By Jack Keough
The electrical industry didn’t take any vacation time like so many of us did these past few weeks as companies reported earnings that were sluggish to say the least, two top manufacturers are replacing their chief executive officers and another company made one of the biggest acquisitions of the year.
And the news wasn’t good for the economic outlook as some companies lowered their expectations for 2013.
Let’s take a look at some of the major stories you might have missed during the popular vacation period.
France-based Schneider Electric made a large purchase as it announced it had reached an agreement to buy Invensys, a British-owned engineering and industrial automation software firm with many outlets in the U.S. for $5.2 billion. It was reportedly the largest acquisition of a British firm by a foreign-based company in many years.
The deal, which is expected to close in the fourth quarter, will strengthen Schneider’s industrial automation business.
The deal, Schneider’s biggest since its $6.1 billion purchase of American Power Conversion Corp in 2006, will combine Invensys’ automation software that helps run power stations, oil refineries and chemical plants with Schneider’s automation products for the car, aerospace, food and beverage industries, Reuters.com reported.
It had been expected that ABB, Emerson Electric, GE or Siemens would submit a competitive bid. None did. .
But some of those companies did make other news.
Siemens Chief Executive Peter Loescher is leaving the company four years before the end of his contract, after the German-based company issued its second profit warning this year.
Siemens had issued previous profit warnings in May and again last month.
ABB also has a new chief executive following the recent resignation of its CEO Joe Hogan, who has overseen a tremendous amount of acquisition activity in the past few years, including low voltage manufacturer Thomas & Betts, industrial motor manufacturer Baldor Electric, and solar power maker Power One. In all, under Hogan’s reign, the company spent almost $10 billion on acquisitions in the U.S.
The Power-One transaction is expected to close in the second half of this year and gives ABB inverters that allow solar power to be fed into grids.
Ulrich Spiesshofer, who heads the company’s discrete automation and motion unit, will take over from Hogan next month.
Spiesshofer oversaw the Baldor Electric transaction and reportedly said this month that ABB is “now realizing the synergies” of that purchase
The company’s low voltage unit, however, increased some 20 percent, greatly assisted by sales at T&B.
But at the same time, ABB warned that sales for the Zurich-based company would be flat versus 2012.
Earlier this month, ABB acquired French software company Newron System S.A. to expand its market reach and offering for channel partners in automation solutions for buildings. Terms of the agreement were not announced.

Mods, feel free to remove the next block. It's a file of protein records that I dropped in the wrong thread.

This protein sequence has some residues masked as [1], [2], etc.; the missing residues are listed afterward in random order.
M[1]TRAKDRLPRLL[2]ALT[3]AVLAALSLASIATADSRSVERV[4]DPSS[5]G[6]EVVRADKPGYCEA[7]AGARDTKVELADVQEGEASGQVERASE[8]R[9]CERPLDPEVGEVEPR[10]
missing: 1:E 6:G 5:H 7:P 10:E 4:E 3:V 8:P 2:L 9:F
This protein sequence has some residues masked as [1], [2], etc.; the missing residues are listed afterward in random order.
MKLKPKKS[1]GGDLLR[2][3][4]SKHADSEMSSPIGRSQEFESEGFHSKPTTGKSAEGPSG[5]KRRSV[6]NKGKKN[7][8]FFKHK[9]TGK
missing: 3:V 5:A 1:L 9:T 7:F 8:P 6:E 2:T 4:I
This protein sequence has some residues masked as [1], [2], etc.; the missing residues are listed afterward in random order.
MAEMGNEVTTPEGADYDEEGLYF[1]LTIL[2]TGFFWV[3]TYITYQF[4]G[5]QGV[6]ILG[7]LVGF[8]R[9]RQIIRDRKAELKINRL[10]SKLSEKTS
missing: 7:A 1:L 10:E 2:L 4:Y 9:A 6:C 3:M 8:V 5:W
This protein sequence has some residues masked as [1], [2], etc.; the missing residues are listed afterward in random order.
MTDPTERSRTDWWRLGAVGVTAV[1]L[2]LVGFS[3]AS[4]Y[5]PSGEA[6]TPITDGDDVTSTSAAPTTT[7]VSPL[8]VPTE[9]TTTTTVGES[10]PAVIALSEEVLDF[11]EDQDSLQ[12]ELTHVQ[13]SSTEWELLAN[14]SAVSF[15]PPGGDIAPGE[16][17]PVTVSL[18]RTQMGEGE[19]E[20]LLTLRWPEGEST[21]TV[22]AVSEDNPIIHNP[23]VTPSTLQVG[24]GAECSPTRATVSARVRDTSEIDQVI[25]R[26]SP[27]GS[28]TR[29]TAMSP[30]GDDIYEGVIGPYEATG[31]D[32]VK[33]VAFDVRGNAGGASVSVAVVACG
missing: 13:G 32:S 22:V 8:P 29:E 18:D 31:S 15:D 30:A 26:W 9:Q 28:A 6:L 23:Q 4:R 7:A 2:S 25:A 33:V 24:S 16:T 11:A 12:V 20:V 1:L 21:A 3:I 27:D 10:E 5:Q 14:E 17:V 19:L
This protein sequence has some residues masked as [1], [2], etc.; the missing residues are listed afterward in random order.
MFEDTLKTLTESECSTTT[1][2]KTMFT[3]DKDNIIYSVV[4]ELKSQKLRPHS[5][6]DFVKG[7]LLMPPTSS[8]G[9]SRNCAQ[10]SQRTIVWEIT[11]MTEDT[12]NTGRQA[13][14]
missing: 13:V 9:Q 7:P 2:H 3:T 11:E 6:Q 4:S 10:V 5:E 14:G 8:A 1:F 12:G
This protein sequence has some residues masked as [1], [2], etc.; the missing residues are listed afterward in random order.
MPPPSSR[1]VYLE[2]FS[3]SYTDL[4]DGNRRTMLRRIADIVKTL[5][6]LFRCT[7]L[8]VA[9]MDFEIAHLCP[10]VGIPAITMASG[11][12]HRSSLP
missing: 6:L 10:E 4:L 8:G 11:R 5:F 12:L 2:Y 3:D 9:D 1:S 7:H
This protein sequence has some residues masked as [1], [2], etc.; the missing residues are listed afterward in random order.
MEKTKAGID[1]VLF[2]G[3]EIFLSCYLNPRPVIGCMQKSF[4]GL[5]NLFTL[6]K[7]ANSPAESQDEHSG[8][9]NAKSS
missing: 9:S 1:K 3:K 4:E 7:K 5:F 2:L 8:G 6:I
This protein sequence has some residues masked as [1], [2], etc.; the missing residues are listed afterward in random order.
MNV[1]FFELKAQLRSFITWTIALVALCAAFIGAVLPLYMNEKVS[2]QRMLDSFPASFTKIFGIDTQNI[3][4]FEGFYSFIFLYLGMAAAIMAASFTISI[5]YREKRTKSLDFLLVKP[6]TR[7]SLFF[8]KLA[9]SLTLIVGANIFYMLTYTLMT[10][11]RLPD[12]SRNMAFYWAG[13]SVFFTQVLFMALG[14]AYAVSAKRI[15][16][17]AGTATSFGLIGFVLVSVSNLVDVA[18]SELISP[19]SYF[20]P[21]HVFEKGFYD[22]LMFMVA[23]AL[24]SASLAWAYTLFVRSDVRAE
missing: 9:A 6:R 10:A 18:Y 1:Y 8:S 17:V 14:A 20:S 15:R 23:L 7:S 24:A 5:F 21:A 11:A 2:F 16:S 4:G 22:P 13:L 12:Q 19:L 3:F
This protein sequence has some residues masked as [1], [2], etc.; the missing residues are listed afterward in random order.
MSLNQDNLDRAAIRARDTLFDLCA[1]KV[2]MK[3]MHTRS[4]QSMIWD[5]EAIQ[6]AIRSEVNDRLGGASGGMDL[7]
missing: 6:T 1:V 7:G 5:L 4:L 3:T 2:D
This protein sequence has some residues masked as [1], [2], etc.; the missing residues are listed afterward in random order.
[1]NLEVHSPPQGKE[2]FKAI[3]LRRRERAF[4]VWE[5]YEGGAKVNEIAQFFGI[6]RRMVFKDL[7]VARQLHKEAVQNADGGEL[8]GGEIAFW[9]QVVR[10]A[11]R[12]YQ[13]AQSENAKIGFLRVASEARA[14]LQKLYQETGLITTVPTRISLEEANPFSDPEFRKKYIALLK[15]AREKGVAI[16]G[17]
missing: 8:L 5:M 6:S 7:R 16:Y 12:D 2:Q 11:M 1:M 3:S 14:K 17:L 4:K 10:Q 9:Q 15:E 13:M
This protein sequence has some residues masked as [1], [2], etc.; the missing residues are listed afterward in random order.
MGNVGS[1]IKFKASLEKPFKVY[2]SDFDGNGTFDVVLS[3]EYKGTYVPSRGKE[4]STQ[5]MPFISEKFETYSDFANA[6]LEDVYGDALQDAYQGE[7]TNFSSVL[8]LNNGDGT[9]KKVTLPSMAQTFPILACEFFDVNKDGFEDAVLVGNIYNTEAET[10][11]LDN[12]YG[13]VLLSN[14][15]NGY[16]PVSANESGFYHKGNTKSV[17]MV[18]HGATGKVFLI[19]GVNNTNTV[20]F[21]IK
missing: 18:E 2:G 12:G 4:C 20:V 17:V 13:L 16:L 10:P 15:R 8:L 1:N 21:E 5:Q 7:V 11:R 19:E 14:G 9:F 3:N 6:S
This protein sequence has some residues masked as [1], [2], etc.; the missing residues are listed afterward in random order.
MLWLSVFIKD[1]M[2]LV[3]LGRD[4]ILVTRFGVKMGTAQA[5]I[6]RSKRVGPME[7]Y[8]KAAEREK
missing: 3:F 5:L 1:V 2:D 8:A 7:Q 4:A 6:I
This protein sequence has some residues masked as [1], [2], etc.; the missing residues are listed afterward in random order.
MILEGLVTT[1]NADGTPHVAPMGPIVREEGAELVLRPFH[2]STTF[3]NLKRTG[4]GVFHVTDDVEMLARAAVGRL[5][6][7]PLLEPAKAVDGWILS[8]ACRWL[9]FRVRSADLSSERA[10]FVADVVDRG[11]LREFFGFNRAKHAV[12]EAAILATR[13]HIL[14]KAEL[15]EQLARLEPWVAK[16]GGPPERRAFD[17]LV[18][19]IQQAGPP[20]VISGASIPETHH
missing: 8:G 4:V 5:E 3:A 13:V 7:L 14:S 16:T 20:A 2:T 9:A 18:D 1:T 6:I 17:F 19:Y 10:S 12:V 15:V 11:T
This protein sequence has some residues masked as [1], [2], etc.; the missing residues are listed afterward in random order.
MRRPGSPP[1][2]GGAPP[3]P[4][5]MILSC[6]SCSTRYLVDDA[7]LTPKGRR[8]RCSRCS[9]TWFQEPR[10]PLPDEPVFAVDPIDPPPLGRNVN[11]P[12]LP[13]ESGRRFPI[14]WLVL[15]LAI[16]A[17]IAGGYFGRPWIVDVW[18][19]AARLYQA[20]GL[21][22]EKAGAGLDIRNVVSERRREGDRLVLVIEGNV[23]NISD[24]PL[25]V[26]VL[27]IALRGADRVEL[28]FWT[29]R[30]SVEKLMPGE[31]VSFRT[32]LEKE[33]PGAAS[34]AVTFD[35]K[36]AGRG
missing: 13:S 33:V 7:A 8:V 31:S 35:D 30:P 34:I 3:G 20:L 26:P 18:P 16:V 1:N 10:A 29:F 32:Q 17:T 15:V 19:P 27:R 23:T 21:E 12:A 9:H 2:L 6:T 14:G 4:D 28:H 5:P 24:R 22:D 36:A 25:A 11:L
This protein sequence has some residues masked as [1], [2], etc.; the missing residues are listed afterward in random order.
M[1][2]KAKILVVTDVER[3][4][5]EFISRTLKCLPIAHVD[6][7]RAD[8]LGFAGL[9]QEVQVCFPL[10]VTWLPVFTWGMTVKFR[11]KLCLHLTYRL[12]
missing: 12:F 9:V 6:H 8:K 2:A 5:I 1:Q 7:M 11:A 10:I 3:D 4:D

Toulouse-based Newron System (http://www.newron-system.com), whose annual sales are less than $10 million, develops software for building-automation solutions and sells it via high-end distributors and installers. The software enables devices, such as blind controls and lights, to communicate with each other and to be managed centrally.
The acquisition supports ABB’s strategy in the growing automation market for buildings. The company will be integrated into ABB’s Low Voltage Products (LP) division.
Several manufacturers revised their expectations for 2013 as they released their quarterly earnings reports. Among them was Eaton, a leading electrical and hydraulics manufacturer.
“We’ve obviously changed our full year market growth guidance to 1% from the guidance we gave you at the end of the first quarter which you recall was a 2% to 3% range headed towards the bottom of that range,” said Eaton’s Chairman and CEO Alexander M. “Sandy” Cutler during a conference call with analysts.
“We think the global economy is trending up slowly, but it is a real mix of positives and negatives. And we don’t think we’re being dower. We think we are being realistic in this regard. U.S. is plodding,” Cutler said.
“Europe may be at a bottom, but we see a little prospect for a lot of vigor in a prospective recovery at this point. And the emerging nations continue to be a mixed bag with China, India and Brazil probably being good examples of halting progress,” he added, according to a transcript of the call as provided by www.seekingalpha.com
There was good news in the earnings report as Eaton’s electrical products group grew six percent. It was also the second quarter in which electrical manufacturer Cooper Industries, acquired last year by Eaton, was included in the company’s earnings statement.
Jack Keough was the editor of Industrial Distribution magazine for more than 26 years. He often speaks at many industry events and seminars. He can be reached at firstname.lastname@example.org or email@example.comTagged with tED